SMEs bear brunt of UK’s £10bn hidden tax burden


Ahead of HMRC’s end-of-the-month self-assessment deadline, AAT has researched the views of 500 businesses to discover the cost of compliance for UK business. It found that SMEs currently spend approximately £9.9bn each year on tax compliance compared to the £100m that larger firms pay.

On average each of the UK’s 2.25m SMEs incurs £4,376 in tax compliance costs, just under half the £8,907 each of the 9,000 plus large businesses pay on average. However, whilst the average tax burden for SMEs is lower, the vast majority of these enterprises have no more than four employees compared to the 250+ employees found in large businesses. This means that despite a lower headline cost proportionately the impact is much higher on SMEs.

This can also be clearly seen in the amount of time per week businesses spend on tax compliance. The average SME spends up to two hours per week compared to the six hours of an average large business. Whilst the SME total is three times less, the cost to the business itself, is proportionately higher due to their lower head count. This highlights how, with their limited resources, SMEs bear a higher proportion of the burden in meeting their tax compliance obligations. The impact on the economic cost is also larger due to SMEs compromising the majority of businesses in the UK.

Seven out of 10 SMEs said that far too much time is required to deal with tax issues. The same number also stated that the UK tax system is too complicated. This finding was echoed in a study AAT carried out amongst its members who work in accounting and finance. Eight out of ten of these experts in navigating the UK tax system stated that they thought the system is too complicated.

Both AAT members and the businesses surveyed agreed that the number one effect of the UK tax system on SMEs is that it makes life harder for small businesses to grow due to them having fewer resources to deal with the burden.

Businesses’ view of the additional consequences of the current tax system are that it creates an uneven playing field between larger and smaller enterprises and it also makes it harder for SMEs to compete in the global market place. AAT members felt that the additional effects of a complex tax system are a detrimental impact on microbusinesses and a contribution to the growing existence of tax avoidance schemes seeking to exploit loopholes in existing legislation.

Furthermore the tax-compliance burden on SMEs also affects the UK’s economic growth. A third of SMEs believed that the money spent on tax compliance would be better spent on sales and marketing to enable them to grow their businesses. Over 10% said that they would hire new staff, helping the Prime Minster to come ever closer to achieving his full employment target, and 10% said they would invest in research & development – driving their business forward through innovation.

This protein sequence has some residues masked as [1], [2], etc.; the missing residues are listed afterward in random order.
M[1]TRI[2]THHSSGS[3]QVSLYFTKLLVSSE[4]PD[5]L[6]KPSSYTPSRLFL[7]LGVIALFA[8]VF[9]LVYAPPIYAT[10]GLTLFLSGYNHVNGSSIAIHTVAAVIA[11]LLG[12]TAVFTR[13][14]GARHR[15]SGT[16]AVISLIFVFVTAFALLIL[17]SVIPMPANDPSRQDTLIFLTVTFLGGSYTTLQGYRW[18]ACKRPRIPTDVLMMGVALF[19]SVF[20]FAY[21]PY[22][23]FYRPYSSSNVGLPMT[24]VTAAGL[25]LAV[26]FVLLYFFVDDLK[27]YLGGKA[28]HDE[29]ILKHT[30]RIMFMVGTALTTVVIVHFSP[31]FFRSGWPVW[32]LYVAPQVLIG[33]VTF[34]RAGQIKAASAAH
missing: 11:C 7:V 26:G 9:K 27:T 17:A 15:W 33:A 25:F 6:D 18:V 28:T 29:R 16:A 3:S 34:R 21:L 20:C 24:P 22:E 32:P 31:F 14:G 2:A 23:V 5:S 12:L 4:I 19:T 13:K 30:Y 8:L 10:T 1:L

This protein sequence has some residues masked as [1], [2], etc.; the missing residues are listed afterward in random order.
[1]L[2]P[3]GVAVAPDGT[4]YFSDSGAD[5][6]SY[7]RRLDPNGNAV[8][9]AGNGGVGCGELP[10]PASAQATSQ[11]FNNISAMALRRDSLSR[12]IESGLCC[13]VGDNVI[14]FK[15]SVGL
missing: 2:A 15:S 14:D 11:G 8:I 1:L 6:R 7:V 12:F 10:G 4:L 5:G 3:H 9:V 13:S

Mark Farrar, AAT, Chief Executive, said: “SMEs are the backbone of British businesses but some are being weakened by a £10bn tax burden. It is a strong indicator of just how hard dealing with tax can be when 80 per cent of our members, experts at navigating through the intricacies of tax compliance, state that the UK tax system is too complicated. Making the tax system simpler could help to lift this extraordinary weight, diminishing the costs that SMEs face. This would give SMEs the space they need to invest in growing their business and hiring more staff – a vital component for the UK’s economic recovery.”

AAT members felt that the tax areas in need of simplification most are, in order, tax relief, capital gains, VAT, corporation tax and income tax.

In the wake of these findings AAT has made the following recommendations for simplifying the UK tax system to help stimulate SMEs growth, crucial to Britain’s economic future.

The AAT say that HMRC needs to provide clearer information with signposting to make it easier to navigate for business and individual customers and make rules clearer by reducing the number of reliefs and rules; consistency would make it easier and less open to exploitation

Brian Palmer, AAT Tax Policy Advisor said: “All political parties have identified small businesses as key to fuelling the UK’s economic growth. However, the tax system needs to be straightforward to make this possible. A simpler system would allow more people to file their own returns, taking control of their own tax planning and diminish the significant cost some, particularly micro and small businesses, encounter. It would also limit the various different interpretations that can lead to loophole tax evasion schemes. This will enable the UK to take the lead in having a simpler and more business-friendly tax system.”